In a rare occurrence, I also loved the POV of every character, which is rare. There’s usually one or two characters whose chapters I’ll rush through to get to the characters I care more about, but not with this book. While Naranpa had to grow on me faster than Xiala and Serapio, I came to love her perspective all the same. Another character also gets introduced later that I also appreciated, and I never once felt that his POV chapters were a pointless addition. Rather, they were increasingly necessary, and I look forward to seeing more of him in the next book.
You also learn quite a bit about Xiala’s Teek culture and how it’s received by others in the world, and I loved every morsel of information I got about it—and there’s still so much mystery and mysticism behind it and her. She’s going to be an instant favorite with readers, and she deserves it!
Then, there are the four clans in Tova: Carrion Crow, Water Strider, Golden Eagle, and Winged Serpent. The first was certainly highlighted the most in this book, but what I saw from the others was deeply engaging, and I hope to see much more of the other clans in the next books. What I saw of the Maw was also a good time. I love me some shady, underground crime bosses and gambling rings.
And also… I hope Balam comes back. He is not by any means a major character at all, but he was definitely my type, and yeah, I hope this instigator makes a glorious return. But if not, there is still plenty here to entertain me, so it’s no great loss.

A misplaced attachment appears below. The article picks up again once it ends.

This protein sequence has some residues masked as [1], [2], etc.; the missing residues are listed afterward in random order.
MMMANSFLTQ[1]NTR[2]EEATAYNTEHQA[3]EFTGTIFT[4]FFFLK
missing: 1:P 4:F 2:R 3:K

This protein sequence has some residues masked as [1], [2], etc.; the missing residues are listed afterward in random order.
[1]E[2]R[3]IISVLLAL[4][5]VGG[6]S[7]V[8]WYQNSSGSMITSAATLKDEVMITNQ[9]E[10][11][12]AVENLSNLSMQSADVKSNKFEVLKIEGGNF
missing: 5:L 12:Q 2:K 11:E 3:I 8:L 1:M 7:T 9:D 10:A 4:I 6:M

Along with the wonderful characters was the narrative balance Black Sun has. It was as equally engaged with the plot as it was with character development, and usually, you find yourself getting more of one over the other. This book was fast-paced, for sure, but I felt it did an exemplary job of putting you in the character’s heads and having you learn about them while also ensuring the plot was being driven forward.
I think alternating between past and present was a clever narrative choice on Roanhorse’s part to ensure both characters and plot kept moving. Even when you are reading a chapter set in the past, you feel that the novel is building and building towards something, and when that something finally arrives, it is such a glorious pay-off. Everything about this book just paid off, and I never felt that anything was extraneous, written out of character, or took a poor direction. Roanhorse just knows how to flipping write, and I will certainly be checking out her other works soon.
Besides the world-building and such, there’s of course the diversity aspect. Every character and culture is based on civilizations in the pre-Columbian Americas, and we also have a few non-binary characters, including Iktan, and an openly bisexual character in Xiala. It was just wonderful to see such seamless relationships and interactions between all the characters, even those fraught with tension or mistrust or envy. Xiala and Serapio especially have my whole heart and soul, but also Naranpa and Iktan, and gosh, I am dying for the next book.
This is the hit we take with getting ARCs sometimes. Sure, you get early access to great books, but then the wait for the next amazing book becomes completely intolerable. And maybe my encouraging you to read Black Sun immediately means you’ll be joining an excruciating wait with me, but I think it’s worth the pain, as Serapio will certainly assure you.
So please, read Black Sun immediately.